University of Arkansas, Fayetteville Division of Agriculture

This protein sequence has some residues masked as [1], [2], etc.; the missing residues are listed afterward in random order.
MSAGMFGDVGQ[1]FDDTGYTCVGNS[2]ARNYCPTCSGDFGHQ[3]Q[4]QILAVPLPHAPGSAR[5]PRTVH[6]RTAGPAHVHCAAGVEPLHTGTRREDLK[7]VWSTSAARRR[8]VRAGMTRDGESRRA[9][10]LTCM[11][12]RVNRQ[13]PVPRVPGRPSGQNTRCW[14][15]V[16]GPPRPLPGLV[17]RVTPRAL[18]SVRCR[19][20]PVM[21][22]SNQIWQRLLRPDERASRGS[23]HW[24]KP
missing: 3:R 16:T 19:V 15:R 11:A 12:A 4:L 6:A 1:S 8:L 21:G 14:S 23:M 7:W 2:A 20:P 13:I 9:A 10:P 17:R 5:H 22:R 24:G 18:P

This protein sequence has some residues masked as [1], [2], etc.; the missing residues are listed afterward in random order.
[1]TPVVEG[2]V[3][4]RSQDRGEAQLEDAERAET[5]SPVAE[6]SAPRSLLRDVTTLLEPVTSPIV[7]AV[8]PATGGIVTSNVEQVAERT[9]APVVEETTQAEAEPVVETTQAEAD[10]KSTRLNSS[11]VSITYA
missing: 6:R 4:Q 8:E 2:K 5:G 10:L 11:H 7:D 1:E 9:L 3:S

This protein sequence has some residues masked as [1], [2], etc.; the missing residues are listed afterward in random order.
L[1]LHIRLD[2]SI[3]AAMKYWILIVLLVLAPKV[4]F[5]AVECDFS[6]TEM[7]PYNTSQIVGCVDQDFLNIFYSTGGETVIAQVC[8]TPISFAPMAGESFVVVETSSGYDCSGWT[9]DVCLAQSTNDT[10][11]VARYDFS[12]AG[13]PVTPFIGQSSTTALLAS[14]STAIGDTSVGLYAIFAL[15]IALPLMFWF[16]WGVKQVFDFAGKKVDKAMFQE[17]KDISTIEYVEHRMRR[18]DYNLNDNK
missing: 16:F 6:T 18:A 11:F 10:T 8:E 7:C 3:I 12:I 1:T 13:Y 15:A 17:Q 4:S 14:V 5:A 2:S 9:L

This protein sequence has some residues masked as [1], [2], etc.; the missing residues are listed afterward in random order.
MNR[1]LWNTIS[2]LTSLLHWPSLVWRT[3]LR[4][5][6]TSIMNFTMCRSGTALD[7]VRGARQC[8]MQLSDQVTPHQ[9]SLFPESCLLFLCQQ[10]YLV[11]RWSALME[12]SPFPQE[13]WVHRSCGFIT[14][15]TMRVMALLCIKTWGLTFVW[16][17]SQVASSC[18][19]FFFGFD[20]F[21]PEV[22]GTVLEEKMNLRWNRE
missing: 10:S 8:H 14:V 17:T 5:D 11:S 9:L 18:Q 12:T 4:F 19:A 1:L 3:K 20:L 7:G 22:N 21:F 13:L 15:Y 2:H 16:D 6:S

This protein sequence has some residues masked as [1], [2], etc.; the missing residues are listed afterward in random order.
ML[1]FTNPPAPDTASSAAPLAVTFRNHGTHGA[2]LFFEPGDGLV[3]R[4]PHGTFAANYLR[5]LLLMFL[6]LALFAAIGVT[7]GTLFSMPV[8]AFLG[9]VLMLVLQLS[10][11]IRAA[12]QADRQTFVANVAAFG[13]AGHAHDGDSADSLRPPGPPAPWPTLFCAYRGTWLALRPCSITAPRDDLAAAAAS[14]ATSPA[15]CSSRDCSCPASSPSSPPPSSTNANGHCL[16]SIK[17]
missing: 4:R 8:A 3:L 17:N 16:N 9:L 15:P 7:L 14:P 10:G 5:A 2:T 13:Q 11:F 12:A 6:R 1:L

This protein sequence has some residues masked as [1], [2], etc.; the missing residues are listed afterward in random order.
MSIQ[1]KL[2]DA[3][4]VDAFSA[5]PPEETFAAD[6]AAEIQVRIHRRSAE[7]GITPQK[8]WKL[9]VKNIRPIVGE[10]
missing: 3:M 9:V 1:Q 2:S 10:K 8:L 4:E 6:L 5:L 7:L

Arkansas and California are the two leading rice-producing states in the U.S. Arkansas predominantly long- and medium-grain rice and California primarily medium- and short-grain rice. Although short-grain rice accounts for less than 2 % of U.S. rice production, the demand for short-grain rice is rising because of increasing popularity of sushi and sake. Because of its premium price and different applications, short-grain rice may open up new opportunities for rice farmers in Arkansas. The objective of this study was to characterize the physical, physicochemical and texture properties of rice cultivars grown in Arkansas versus in Japan and California. Three short-grain rice cultivars from the 2016 crop year were collected, including RU9601099 from Arkansas, CH-202 from California, and Koshihikari from Japan. The rice cultivars were characterized for kernel appearance, chemical composition, amylopectin chain-length distribution, and gelatinization, pasting and textural properties. RU9601099 was found to have a smaller width and a greater length/width ratio and whiteness than the other cultivars. RU9601099 was high in protein and ash contents, but low in amylose content. RU9601099 and CH-202 shared a similar average chain-length of amylopectin. RU9601099 had significantly greater gelatinization temperatures and enthalpy and peak and trough viscosities. When cooked, RU9601099 exhibited greater stickiness, whereas Koshihikari exhibited greater hardness. The results reveal significant differences in some properties among the three short-grain rice cultivars, although both RU9601099 and CH-202 are crosses of Koshihikari, and demonstrate the importance of environmental factors affecting rice properties.